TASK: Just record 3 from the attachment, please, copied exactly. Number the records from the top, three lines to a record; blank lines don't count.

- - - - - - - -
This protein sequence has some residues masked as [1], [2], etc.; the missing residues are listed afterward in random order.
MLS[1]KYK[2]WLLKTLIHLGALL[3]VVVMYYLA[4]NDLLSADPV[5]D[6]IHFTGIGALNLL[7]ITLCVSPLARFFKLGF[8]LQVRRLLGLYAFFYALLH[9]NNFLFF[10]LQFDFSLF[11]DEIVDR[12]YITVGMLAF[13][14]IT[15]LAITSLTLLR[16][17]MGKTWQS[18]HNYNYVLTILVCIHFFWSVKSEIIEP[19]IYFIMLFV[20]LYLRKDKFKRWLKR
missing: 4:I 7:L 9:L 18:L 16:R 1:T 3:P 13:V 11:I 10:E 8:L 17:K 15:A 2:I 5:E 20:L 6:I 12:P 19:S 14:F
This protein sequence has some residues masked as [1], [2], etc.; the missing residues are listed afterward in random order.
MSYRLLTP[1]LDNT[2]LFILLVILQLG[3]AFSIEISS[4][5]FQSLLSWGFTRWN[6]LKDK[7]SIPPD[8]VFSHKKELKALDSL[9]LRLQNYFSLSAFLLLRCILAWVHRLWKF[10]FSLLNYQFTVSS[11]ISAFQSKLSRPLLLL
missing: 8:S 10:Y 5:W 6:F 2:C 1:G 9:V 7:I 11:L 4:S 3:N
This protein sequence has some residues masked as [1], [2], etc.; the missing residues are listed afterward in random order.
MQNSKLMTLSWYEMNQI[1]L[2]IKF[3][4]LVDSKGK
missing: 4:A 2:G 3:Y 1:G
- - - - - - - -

This protein sequence has some residues masked as [1], [2], etc.; the missing residues are listed afterward in random order.
MQNSKLMTLSWYEMNQI[1]L[2]IKF[3][4]LVDSKGK
missing: 4:A 2:G 3:Y 1:G